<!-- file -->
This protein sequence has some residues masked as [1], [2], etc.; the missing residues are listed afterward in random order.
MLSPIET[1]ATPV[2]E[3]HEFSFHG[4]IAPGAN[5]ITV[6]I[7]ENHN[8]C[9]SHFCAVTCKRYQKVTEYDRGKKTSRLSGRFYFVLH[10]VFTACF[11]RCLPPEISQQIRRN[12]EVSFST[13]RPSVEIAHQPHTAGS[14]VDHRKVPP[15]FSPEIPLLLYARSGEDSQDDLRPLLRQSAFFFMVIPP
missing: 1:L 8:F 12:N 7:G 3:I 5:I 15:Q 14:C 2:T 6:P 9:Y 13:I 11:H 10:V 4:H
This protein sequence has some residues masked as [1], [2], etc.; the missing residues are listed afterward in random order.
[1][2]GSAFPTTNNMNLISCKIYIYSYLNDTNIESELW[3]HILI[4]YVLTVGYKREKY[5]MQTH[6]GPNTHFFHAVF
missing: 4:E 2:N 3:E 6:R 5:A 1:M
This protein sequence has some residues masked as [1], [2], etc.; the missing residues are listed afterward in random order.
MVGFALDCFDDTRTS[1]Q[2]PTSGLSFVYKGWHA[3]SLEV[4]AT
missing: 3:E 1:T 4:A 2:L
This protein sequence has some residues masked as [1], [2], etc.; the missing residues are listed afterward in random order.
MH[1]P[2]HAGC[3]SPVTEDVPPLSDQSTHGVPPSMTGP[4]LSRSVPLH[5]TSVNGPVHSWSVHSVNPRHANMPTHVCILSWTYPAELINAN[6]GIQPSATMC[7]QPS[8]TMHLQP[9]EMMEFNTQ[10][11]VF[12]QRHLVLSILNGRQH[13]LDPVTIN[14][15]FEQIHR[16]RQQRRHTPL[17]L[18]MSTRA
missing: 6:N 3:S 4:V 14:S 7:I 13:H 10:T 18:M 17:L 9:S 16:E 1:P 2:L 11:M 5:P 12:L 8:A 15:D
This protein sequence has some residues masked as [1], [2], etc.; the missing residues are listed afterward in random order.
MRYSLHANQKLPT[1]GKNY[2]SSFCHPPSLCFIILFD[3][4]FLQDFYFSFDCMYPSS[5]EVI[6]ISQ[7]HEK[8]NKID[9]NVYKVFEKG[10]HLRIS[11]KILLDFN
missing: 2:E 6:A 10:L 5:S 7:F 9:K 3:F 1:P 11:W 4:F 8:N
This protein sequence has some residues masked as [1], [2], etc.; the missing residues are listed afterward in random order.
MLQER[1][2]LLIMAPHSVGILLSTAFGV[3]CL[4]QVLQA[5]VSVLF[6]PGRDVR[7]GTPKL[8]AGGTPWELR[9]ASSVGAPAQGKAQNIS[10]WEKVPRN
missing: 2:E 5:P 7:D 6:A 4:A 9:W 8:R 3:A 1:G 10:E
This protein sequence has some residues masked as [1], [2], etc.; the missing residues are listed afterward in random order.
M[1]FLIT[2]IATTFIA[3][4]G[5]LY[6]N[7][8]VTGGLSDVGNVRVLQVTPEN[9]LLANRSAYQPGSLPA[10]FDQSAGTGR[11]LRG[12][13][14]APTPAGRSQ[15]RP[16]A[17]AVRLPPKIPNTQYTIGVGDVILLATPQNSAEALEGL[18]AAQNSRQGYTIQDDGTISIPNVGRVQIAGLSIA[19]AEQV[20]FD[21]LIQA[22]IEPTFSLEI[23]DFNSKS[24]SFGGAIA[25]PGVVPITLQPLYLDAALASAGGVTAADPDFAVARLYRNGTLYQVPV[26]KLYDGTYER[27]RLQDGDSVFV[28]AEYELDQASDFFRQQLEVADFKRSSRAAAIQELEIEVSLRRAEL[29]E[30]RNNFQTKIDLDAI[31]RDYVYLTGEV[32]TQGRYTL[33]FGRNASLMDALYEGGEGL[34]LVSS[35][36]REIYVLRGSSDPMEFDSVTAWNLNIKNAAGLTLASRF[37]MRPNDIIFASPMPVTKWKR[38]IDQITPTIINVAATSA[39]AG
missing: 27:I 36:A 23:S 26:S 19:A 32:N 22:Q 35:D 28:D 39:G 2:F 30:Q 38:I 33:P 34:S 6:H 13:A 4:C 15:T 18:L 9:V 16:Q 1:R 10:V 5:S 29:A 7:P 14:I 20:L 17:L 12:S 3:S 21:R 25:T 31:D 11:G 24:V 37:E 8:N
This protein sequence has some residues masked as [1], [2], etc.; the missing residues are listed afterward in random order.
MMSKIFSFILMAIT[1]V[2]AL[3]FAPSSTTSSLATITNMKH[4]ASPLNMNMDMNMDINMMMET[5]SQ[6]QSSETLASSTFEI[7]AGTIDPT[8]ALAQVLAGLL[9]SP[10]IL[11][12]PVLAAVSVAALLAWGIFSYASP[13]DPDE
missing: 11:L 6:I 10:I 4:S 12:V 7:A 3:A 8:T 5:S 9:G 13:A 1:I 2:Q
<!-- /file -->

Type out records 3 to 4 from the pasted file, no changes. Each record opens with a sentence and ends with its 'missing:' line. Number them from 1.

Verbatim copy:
This protein sequence has some residues masked as [1], [2], etc.; the missing residues are listed afterward in random order.
MVGFALDCFDDTRTS[1]Q[2]PTSGLSFVYKGWHA[3]SLEV[4]AT
missing: 3:E 1:T 4:A 2:L
This protein sequence has some residues masked as [1], [2], etc.; the missing residues are listed afterward in random order.
MH[1]P[2]HAGC[3]SPVTEDVPPLSDQSTHGVPPSMTGP[4]LSRSVPLH[5]TSVNGPVHSWSVHSVNPRHANMPTHVCILSWTYPAELINAN[6]GIQPSATMC[7]QPS[8]TMHLQP[9]EMMEFNTQ[10][11]VF[12]QRHLVLSILNGRQH[13]LDPVTIN[14][15]FEQIHR[16]RQQRRHTPL[17]L[18]MSTRA
missing: 6:N 3:S 4:V 14:S 7:I 13:H 10:T 18:M 17:L 9:S 16:E 1:P 2:L 11:M 5:P 12:L 8:A 15:D